The UK’s Secretary for Energy Security and Net Zero has insisted that the country will still meet its net-zero targets, despite this week’s announcement that Prime Minister Rishi Sunak will approve “at least 100” North Sea oil and gas licences. 

Grant Shapps’ statement comes as he meets with leaders of energy companies including EDF, SSE, Shell and BP for a summit on 2 August. Energy companies will discuss their plans to collectively invest more than £100bn ($127bn) into the UK energy economy over the coming year.  

“Energy industry leaders can see that this government will back home-grown, secure energy – whether that’s renewables, our revival in nuclear, or our support for our vital oil and gas industry in the North Sea,” Shapps said in a government statement. 

Sunak’s announcement on Monday that the UK will “max out” its North Sea resources has worsened a fierce row with environmentalists, opposition parties and members of Sunak’s own Conservative Party opposing the plan. The UK Government has set a net-zero target for the middle of this century. 

“We would rather make sure that we are producing it here, and doing it in a cleaner way than importing it from abroad, generating more CO₂. The Intergovernmental Panel on Climate Change says that we need to reduce oil and gas reliance by 4% per year. If we dig every viable oil and gas well, the UK’s reliance would still fall by 7%,” Shapps told reporters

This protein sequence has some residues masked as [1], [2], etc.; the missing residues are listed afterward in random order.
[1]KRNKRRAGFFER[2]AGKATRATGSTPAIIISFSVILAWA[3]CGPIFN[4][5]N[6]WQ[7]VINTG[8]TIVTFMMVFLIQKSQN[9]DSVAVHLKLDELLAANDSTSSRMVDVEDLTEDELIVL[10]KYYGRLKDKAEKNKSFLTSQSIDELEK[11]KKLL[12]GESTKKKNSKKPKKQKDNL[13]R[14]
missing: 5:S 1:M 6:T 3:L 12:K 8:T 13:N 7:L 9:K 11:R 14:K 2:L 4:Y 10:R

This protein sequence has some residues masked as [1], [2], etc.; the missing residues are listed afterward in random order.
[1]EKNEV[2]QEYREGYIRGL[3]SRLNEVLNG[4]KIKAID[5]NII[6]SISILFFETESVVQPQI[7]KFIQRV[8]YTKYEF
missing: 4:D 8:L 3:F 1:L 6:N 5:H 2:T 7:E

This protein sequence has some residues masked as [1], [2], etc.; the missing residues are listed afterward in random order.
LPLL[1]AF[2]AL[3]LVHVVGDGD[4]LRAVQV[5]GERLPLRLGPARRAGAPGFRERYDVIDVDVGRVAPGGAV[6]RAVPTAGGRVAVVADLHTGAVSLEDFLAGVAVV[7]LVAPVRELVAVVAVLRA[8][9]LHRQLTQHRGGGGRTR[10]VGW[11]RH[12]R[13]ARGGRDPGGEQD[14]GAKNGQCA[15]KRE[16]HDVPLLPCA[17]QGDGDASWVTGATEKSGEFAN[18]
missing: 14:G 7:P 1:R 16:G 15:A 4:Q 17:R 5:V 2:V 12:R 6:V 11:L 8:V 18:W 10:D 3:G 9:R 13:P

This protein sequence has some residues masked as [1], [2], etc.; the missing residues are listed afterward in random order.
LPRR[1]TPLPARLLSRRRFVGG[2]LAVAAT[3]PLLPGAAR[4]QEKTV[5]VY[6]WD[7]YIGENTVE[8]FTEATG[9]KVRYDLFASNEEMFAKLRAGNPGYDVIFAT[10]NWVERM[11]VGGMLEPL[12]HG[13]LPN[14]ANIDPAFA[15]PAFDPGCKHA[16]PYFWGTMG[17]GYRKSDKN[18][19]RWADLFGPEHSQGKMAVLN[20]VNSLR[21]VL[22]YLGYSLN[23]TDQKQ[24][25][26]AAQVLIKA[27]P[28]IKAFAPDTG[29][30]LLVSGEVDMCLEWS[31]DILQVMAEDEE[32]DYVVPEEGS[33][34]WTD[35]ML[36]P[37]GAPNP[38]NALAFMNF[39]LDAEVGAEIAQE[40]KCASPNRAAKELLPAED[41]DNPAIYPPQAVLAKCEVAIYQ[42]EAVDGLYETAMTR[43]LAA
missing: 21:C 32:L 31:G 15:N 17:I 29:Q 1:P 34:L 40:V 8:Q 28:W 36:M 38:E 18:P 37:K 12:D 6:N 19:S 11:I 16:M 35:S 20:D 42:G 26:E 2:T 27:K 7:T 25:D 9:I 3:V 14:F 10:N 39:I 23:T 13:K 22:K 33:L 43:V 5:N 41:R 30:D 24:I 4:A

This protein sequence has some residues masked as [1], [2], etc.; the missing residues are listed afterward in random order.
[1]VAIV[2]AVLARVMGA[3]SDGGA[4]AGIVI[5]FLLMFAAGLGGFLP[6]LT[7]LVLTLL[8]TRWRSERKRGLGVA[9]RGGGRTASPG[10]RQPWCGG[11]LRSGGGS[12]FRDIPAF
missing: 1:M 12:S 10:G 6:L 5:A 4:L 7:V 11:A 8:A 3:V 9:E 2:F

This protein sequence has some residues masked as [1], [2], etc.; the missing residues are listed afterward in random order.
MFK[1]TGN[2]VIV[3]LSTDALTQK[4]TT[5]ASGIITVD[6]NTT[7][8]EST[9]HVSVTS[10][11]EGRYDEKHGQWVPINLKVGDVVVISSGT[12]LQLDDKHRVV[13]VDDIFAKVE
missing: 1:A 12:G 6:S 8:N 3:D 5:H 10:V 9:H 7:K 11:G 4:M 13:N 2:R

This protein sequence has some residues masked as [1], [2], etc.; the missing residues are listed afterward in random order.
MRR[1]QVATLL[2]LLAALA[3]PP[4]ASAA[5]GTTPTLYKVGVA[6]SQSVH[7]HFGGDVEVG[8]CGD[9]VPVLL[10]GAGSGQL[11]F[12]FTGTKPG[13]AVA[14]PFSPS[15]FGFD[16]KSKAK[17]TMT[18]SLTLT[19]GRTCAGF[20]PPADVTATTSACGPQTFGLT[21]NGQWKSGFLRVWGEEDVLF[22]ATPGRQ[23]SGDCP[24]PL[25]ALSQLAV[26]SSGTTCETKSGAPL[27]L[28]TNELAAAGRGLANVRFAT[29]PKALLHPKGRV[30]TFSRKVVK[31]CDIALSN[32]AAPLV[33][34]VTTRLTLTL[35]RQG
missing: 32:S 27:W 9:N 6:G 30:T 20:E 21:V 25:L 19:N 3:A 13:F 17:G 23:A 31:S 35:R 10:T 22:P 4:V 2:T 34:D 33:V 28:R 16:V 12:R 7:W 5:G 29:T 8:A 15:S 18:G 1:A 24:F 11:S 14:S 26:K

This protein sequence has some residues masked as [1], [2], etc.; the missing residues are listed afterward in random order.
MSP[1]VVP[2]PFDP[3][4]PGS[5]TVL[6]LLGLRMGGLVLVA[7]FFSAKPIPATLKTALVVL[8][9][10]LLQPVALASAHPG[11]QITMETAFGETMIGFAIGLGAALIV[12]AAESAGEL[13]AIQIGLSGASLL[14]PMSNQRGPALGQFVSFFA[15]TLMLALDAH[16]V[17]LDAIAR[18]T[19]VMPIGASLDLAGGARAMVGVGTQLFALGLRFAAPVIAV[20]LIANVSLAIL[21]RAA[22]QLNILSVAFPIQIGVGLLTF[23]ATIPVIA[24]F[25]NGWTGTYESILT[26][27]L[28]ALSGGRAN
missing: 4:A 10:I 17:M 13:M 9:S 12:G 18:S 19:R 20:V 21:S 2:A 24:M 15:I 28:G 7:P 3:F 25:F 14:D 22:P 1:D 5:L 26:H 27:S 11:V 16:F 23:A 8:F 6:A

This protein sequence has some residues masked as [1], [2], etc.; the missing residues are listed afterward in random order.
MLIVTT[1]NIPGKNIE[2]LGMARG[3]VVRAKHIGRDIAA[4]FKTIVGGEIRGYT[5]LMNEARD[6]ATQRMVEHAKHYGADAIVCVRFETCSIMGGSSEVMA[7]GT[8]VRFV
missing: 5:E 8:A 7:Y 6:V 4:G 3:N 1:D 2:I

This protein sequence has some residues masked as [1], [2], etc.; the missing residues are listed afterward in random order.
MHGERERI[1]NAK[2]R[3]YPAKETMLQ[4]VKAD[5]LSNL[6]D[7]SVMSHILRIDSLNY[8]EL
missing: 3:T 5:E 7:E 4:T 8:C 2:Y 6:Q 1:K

He went on to emphasise the industry’s importance to employment in the North Sea, particularly in Scotland.

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UK oil and gas policy is “dangerous”, António Guterres says 

UN Secretary General António Guterres condemned the announcement from the UK Government. He described Sunak as a “dangerous radical” pursuing “moral and economic madness”.  

According to the International Energy Agency (IEA), no new oil and gas fields can be developed if the globe is to reach net zero by 2050.  

“Yes, we’ll have more oil and gas licences, but we’ll still meet our net zero targets because we’re also massively investing in all these renewables as well,” said Shapps on Wednesday, a claim which is not supported by the IEA’s research

Earlier this year more than 700 UK scientists and academics signed a letter to Sunak urging the UK Government to halt the licensing of new oil and gas. 

“If the UK allows any new development of oil and gas fields, it will severely undermine [former] claims of leadership by contributing to further oversupply of fossil fuels, and making it more difficult for the world to limit warming to 1.5°C,” the letter read. 

The UK Government also announced new funding for the Acorn carbon capture project this week. The government said the project would assist in meeting net-zero targets, but carbon capture has not yet proven to be effective at scale